Aframe spotlights cloud video production and asset management platform

Aframe will showcase the far-reaching adoption of its acclaimed cloud video production and asset management platform among the world’s leading broadcasters to streamline major TV and film production. The company announced that the BBC had reprised its work with Aframe on another major production, this time to expedite “Shoplife,” a prime time reality TV show which aired on Thursday nights at 9 pm on BBC Three over the summer. “Shoplife” used Aframe to speed the delivery of rushes from on-location filming to the post house in London without the need for shipping multiple HD cards, allowing cost saving on the production from transporting rushes to London.

The BBC’s return engagement capped a strong four quarters for Aframe where its platform helped save time, hassle and money across a host of global clients – from broadcasters using Aframe as a cloud-enabled media asset management (MAM) platform, to prime-time TV productions, independent film makers and corporate brands using Aframe – across all formats, from drama, factual, reality TV and sports. As media and entertainment industry leaders look to meet increasingly tight cost and time deadlines, Aframe’s impressive year was marked with its 3 millionth video file being uploaded into its London datacentre – reflecting both the industry’s confidence in their migration to cloud and the ability of Aframe’s solution to handle a wide range of camera and broadcast ready file formats. Aframe customers will be at IBC to narrate the platform’s value, including Sky, Arrow Media, BBC, and FOX.

“Shoplife” typifies Aframe’s value to the entire broadcast production chain. The programme chronicles a group of young people who work in retail at the Metrocentre, the UK’s largest shopping centre, as they struggle to take their first steps towards independence. With over 900 hours of footage shot for 6 x 1 hour episodes, the production quickly accumulated 580 HD cards of content – all of which needed to get to the London post house on a daily basis.

The schedule saved at least a full day over the usual 72-hour delivery times of storage media. Using Aframe for cloud storage also saved the BBC over 20 TB of capital investment funding for storage. Since rushes are placed onto Aframe’s triple-redundant network, the BBC could turn on the storage for the duration of the project, and turn it off when production was complete.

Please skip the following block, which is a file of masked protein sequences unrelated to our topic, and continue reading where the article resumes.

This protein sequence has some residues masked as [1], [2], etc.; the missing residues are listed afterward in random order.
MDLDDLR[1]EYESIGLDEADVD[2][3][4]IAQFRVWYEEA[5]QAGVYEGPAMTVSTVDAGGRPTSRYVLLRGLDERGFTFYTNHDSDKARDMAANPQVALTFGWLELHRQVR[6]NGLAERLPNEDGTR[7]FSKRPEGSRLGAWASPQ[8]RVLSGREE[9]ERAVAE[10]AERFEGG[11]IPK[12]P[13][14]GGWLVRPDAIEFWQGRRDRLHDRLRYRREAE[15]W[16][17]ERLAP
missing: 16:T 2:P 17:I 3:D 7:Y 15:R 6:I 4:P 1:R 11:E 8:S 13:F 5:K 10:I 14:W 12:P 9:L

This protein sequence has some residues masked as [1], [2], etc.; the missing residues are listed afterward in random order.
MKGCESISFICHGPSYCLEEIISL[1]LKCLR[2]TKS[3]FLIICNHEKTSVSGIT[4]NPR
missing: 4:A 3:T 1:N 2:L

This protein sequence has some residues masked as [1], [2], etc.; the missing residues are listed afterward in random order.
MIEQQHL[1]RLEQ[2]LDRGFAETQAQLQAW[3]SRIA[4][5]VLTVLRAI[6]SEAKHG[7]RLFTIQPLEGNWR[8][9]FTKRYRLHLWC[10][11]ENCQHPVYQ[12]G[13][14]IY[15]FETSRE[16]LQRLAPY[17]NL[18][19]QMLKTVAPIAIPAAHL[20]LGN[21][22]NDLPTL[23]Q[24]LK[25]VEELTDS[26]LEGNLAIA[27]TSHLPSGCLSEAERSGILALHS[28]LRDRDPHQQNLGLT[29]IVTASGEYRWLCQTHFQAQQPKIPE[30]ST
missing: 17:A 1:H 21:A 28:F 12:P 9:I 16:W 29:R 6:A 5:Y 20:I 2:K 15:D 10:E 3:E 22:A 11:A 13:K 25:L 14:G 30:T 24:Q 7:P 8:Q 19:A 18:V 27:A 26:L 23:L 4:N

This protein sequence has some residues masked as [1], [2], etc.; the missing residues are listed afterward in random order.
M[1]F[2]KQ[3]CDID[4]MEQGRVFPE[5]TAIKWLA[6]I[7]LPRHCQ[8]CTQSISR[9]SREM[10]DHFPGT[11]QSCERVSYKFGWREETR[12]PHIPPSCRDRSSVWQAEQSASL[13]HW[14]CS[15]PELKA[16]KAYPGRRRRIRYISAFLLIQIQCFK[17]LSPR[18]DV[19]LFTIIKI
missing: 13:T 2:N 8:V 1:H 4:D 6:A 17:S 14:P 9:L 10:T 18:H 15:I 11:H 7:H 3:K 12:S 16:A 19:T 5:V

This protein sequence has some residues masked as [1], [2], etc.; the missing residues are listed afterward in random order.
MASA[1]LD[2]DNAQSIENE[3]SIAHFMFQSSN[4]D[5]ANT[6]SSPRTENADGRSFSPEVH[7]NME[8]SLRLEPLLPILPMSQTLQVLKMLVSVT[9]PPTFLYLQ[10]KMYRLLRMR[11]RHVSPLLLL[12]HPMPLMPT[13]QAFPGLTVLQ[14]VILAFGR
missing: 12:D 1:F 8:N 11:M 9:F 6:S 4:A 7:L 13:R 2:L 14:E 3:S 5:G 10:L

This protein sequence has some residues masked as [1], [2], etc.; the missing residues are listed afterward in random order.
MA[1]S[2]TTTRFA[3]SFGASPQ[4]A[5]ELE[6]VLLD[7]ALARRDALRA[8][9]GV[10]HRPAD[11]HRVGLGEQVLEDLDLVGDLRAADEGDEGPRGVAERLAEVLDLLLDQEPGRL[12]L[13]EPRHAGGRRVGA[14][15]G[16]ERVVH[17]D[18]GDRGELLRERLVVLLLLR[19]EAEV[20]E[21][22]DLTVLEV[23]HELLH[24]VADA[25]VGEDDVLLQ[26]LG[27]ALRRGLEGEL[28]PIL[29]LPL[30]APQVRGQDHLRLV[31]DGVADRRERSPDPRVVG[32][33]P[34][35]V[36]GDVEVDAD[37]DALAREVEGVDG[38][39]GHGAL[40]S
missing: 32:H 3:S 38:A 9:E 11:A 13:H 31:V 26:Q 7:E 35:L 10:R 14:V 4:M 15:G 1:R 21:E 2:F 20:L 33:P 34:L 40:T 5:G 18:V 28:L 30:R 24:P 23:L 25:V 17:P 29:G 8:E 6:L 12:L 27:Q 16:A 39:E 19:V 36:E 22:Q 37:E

In addition a BBC staffer took advantage of Aframe’s advanced logging capability, so producers and directors could find the footage they needed, and manage it so the team could do the same. Logging allows users to tag scenes by keyword and store the tags directly on the footage –saving significant time over other Word or Excel-based approaches.

The BBC’s return engagement with Aframe after using it on 2011’s “The Manor Reborn.”

“We have a long affiliation with the BBC and are proud to help them achieve cost-savings that otherwise couldn’t be accomplished,” said David Peto, CEO of Aframe. “As broadcasters cope with the complexities of producing content for traditional TV channels as well as Web, radio and mobile platforms, they are embracing Aframe as a powerful way to centralize, simplify and streamline operations with an eye to the future,” he said.

At IBC broadcast and production professionals can see Aframe and its customers in action at the SVG Europe Sports Production Summit’s Cloud panel on Thursday, September 12 at 17:00 local time; at the IBC Workflow Solutions pavilion on Saturday, September 14 at 10am and on Sunday September 15 at 10am; and at Aframe’s IBC booth in Hall 9, Stand B13.

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